If you’re still using a traditional (non-SWM multiswitch) for your satellite TV system, I have to give you respect at this point. I guess we’ll agree to disagree, because I feel really strongly that there’s never been a better time to leave that technology behind. DIRECTV SWM is very mature and all of the company’s future products will require this new multiswitch technology, even standard-definition ones. But if you’re trying to keep an older system going, you might be tempted to stay with a traditional multiswitch like the one in the picture above.
In the past, you saw a lot of these that were powered and an equal number that were not. This particular model uses an optional power supply. So what’s the deal? Is a power supply needed or isn’t it?
When you’re talking about a traditional multiswitch, you do not need a power supply as long as your system is set up properly. Power is supplied by the receivers. A lot of people bought a powered switch thinking it was needed and honestly, it never was. There are only two situations when you really “need” a power supply:
(1) If all the runs are really long. Our product page says that you need a power supply for runs over 100 feet, but that’s very conservative. Really you just need a power supply for runs over about 200 feet, and every run needs to be that long before you really have a problem.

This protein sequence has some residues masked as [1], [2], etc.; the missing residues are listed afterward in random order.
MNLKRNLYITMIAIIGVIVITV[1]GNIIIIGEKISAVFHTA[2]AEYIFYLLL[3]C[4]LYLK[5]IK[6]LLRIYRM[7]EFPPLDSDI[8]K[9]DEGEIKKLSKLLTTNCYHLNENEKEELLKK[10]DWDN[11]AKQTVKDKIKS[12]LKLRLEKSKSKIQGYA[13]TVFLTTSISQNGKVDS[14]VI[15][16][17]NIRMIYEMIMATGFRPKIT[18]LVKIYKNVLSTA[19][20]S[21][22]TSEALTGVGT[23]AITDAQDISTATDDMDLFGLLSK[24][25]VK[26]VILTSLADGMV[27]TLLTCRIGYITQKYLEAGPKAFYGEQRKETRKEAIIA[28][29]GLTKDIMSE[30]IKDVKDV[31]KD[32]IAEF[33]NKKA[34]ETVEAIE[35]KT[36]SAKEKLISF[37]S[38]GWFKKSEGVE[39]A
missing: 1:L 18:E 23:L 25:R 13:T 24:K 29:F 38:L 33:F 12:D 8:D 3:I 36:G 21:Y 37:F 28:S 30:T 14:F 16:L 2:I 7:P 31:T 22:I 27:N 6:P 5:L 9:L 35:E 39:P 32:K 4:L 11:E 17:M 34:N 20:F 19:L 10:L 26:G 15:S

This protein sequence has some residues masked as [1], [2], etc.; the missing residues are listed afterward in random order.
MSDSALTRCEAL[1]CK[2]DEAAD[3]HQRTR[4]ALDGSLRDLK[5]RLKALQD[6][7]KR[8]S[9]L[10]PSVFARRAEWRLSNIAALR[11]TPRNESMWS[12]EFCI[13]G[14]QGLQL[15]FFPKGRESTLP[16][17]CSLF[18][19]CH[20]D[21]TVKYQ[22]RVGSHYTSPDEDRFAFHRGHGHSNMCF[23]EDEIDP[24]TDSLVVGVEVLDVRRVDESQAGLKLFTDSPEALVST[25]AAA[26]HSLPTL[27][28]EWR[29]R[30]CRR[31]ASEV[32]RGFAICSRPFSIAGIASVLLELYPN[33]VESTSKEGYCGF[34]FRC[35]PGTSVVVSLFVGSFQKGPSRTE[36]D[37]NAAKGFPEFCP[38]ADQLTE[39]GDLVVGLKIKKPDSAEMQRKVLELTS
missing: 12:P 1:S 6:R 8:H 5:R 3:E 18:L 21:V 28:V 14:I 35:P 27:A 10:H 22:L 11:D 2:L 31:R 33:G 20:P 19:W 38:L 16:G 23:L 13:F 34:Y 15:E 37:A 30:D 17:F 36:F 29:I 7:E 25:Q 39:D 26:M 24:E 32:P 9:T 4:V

(2) If you are using cable that doesn’t have a solid copper center conductor. Cheaper cables use a copper-coated steel center conductor that won’t carry power from the receivers.
If you do need a powered multiswitch, there are a few options: This one will give you four outputs, and this one will give you eight. Beyond that you’re into some very expensive territory occupied by Spaun multiswitches and if you’re going to spend that kind of money, you really ought to be considering upgrading to SWM.
By the way, SWM multiswitches do always need power and they also require runs under 250′ (150′ if you want to share programs) and at least one line must have a solid copper center conductor, so unfortunately if your setup doesn’t meet that criteria it’s getting harder and harder to recommend options that don’t include a large amount of rewiring.
If you’re replacing a powered multiswitch, of course the natural tendency would be to replace it with another powered multiswitch but if your cable runs are short and your cable is up to par, you really shouldn’t worry about it.